When we recently checked in on Canada, the government had dispatched troops to an extremely popular yet illegal border crossing — so that they could assist in setting up a tent city to handle the huge number of people fleeing the United States.

It’s important that they cross illegally; otherwise, they’ll be sent back and be expected to apply for asylum in the United States. Theoretically, at least, refugees don’t get to try out different countries and pick the one in which they’d prefer to stay indefinitely.

But the numbers recently are staggering, and U.S. News reported Wednesday that more than 80 percent of the thousands of asylum-seekers entering Quebec at the Roxham Road crossing are Haitians who face deportation anyway.

The Miami Herald reported this week that Canadian officials want to know who is telling Haitians where to cross and how, often through Facebook posts and WhatsApp messages.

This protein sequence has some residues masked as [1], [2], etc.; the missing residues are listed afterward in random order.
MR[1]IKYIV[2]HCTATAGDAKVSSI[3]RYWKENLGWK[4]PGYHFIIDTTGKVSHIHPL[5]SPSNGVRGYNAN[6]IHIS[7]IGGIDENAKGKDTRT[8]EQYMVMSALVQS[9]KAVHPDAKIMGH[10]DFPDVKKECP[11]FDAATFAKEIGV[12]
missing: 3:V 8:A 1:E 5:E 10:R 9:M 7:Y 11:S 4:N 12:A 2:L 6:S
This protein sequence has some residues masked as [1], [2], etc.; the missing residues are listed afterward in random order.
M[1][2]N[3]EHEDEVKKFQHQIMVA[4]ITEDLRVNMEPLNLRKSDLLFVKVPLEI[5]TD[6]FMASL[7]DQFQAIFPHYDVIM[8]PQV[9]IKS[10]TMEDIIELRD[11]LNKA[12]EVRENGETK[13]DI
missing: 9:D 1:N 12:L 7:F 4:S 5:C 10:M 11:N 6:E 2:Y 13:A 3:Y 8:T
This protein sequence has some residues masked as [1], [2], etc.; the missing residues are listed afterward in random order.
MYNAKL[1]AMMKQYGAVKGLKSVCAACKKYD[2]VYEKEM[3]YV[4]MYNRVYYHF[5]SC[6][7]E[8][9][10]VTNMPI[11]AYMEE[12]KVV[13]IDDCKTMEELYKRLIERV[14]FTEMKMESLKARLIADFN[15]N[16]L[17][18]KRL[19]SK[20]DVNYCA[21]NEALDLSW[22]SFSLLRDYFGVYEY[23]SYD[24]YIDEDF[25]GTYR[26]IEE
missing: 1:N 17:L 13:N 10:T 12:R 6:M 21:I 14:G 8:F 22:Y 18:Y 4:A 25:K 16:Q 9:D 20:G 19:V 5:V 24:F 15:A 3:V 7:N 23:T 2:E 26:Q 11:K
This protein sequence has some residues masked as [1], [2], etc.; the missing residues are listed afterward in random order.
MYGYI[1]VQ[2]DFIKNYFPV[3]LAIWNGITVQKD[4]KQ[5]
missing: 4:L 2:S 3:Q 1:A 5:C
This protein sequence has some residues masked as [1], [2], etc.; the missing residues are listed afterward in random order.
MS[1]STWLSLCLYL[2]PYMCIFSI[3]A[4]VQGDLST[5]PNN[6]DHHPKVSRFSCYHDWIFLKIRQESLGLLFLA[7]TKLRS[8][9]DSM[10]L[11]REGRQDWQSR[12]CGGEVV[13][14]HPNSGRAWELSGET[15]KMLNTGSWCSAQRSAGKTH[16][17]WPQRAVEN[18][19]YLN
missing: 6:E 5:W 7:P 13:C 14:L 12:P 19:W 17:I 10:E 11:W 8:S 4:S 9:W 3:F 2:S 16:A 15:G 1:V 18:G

“It’s not true that Canada is wide open,” said Canada’s only Haiti-born parliamentarian, Emmanuel Dubourg, whom Prime Minister Justin Trudeau recent dispatched to Miami to look into it. “Crossing the border…is no free pass.”

U.S. News reports:

The U.S. shielded more than 50,000 Haitians from deportation after the devastating 2010 earthquake that left 300,000 people dead. But senior Department of Homeland Security officials said in May that conditions in Haiti are improving and the program could be suspended in January 2018. The DHS memo encouraged Haitians to prepare to return home if their protected status is not extended.

Mark Krikorian, executive director of the Center for Immigration Studies, says not to blame him for pointing thousands of Haitians to Trudeau’s back doorstep.

Here’s the reason for the northward migration of 2017:

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